News - April 25, 2018

Mihris Naduthodi receives Thesis Award for improving bacteria factory

Kenneth van Zijl

Mihris Naduthodi wrote the best thesis of Wageningen for 2017. He received the Thesis Award for his fundamental research into bacteria that produce succinic acid.

The laureates of the Thesis Award 2017. Left to right: overall winner Mihris Naduthodi, Ewout Knoester’s father, Ralph van Zwieten and Giulia Sirna. © Guy Ackermans

Naduthodi worked with Bacillus smithii. This bacterium is able to synthetically produce succinic acid – the common name of 1,4-butandioic acid, an organic compound that is generally ‘delved’ during the cracking of petroleum and plays an important part in the production of pharmaceuticals and plastics.

Tripling production
The production of succinic acid using bacteria is a lot cleaner, but the yield is low. To increase productivity, Naduthodi genetically modified the bacteria, thus tripling its production of succinic acid.

According to the jury, Naduthodi carried out very thorough, fundamental research, which has been published in the authoritative journal Nature Communications. The research could also make a significant contribution to the development of ‘bacterial factories’. Mihris Naduthodi showed that fundamental and applied research can indeed be combined beautifully.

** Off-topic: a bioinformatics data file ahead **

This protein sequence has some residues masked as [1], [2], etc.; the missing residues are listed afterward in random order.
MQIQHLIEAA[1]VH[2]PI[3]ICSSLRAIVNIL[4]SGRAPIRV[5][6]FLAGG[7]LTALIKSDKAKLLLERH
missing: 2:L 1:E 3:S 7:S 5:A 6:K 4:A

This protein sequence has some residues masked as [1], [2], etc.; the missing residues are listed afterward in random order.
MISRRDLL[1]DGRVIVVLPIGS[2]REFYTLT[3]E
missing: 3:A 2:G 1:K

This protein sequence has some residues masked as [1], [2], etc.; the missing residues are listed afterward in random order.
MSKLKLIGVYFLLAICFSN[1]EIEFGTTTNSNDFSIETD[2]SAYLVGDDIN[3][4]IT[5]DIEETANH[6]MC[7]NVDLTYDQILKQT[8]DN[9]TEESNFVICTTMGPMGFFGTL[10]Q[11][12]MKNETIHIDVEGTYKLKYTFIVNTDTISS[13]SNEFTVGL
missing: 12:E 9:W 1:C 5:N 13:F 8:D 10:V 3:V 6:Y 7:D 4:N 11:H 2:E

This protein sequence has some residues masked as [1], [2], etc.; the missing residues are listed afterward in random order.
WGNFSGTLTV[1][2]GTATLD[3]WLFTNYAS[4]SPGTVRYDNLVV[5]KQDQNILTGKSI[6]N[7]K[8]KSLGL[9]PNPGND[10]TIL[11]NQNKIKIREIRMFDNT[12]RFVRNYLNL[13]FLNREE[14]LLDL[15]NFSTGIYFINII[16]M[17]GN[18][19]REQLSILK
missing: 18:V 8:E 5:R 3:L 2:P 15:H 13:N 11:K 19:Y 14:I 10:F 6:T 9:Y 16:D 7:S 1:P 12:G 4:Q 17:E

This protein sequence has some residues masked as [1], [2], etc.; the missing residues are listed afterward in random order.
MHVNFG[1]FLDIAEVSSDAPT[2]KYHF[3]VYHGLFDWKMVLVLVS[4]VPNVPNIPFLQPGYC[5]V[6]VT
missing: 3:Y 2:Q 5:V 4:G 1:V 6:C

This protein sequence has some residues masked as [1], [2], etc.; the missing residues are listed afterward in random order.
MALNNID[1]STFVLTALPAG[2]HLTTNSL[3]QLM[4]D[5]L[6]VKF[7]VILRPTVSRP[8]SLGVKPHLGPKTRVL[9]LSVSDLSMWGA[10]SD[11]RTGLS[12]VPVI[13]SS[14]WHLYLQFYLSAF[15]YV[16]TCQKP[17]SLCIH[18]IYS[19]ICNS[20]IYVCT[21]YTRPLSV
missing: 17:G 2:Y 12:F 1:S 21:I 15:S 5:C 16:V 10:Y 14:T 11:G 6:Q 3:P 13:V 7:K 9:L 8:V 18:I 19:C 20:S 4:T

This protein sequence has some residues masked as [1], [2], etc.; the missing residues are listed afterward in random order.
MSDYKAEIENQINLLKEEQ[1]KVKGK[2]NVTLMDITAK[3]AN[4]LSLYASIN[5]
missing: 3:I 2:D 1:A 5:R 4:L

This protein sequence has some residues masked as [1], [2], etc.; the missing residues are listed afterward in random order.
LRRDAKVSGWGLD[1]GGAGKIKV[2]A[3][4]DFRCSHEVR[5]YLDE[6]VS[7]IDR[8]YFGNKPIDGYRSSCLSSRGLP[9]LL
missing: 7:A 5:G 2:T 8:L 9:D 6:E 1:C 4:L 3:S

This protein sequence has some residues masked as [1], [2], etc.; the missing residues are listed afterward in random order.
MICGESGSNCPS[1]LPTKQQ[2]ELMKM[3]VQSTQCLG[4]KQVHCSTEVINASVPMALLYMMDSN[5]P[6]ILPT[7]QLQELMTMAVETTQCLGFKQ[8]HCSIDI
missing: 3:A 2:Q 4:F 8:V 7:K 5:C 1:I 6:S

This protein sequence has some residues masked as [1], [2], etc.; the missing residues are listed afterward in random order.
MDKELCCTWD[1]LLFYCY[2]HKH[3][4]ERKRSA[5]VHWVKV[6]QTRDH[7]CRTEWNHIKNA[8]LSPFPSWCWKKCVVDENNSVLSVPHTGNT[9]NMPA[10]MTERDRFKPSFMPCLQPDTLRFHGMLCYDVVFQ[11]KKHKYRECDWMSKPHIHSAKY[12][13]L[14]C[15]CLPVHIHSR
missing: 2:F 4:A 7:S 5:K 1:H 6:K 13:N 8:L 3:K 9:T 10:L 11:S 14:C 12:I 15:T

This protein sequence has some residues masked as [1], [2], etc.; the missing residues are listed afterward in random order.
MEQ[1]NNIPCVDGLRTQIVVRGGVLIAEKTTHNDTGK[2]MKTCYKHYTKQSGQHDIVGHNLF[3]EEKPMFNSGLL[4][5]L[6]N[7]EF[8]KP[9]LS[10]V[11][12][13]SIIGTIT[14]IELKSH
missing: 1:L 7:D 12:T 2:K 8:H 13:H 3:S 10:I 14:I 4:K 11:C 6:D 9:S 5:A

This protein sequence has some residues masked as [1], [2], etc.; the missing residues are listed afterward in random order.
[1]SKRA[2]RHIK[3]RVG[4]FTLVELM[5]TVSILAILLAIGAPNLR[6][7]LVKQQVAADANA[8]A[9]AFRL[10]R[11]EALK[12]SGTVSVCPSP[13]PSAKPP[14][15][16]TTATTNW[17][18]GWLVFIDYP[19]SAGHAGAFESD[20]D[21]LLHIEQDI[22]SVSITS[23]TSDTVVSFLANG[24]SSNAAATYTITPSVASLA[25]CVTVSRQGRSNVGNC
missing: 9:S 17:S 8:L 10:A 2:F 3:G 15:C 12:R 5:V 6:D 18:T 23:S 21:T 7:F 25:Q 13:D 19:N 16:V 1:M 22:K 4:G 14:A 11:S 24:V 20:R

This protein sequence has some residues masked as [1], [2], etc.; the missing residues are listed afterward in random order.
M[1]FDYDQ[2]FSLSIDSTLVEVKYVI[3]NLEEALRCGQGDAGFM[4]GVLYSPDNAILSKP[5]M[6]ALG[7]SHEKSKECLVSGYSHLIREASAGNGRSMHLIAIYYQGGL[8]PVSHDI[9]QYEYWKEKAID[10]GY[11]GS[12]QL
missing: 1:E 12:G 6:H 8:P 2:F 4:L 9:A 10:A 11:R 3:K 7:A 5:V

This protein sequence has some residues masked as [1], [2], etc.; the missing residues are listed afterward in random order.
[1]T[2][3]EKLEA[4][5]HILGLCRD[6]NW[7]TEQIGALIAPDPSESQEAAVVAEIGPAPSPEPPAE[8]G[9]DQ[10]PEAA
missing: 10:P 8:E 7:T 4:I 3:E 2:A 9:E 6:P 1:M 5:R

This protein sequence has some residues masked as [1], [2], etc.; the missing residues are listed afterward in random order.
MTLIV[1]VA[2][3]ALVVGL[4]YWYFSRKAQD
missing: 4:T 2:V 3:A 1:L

Mihris Naduthodi has since started working as a PhD candidate in the Bioprocess Technology group.

Bronze statuette
Every year, the University Fund Wageningen (UFW) and KLV crown the best theses for each of the educational domains. These domains are Environmental Sciences, Social Sciences, Life Sciences and Agro Technology and Food Sciences. Besides Naduthodi, the Thesis Award was awarded to Ewout Knoester, Giulia Sirna and Ralph van Zwieten. Each of them received 500 euros and a bronze statuette. As the overall winner, Naduthodi also received an additional 500 euros. The awards were presented yesterday during the opening of the Month of Education.

In a video, last year’s laureates gave their best tips about the making of an award-winning video. Justin Tauber, student Molecular Life Sciences, had won last year’s Thesis Award.

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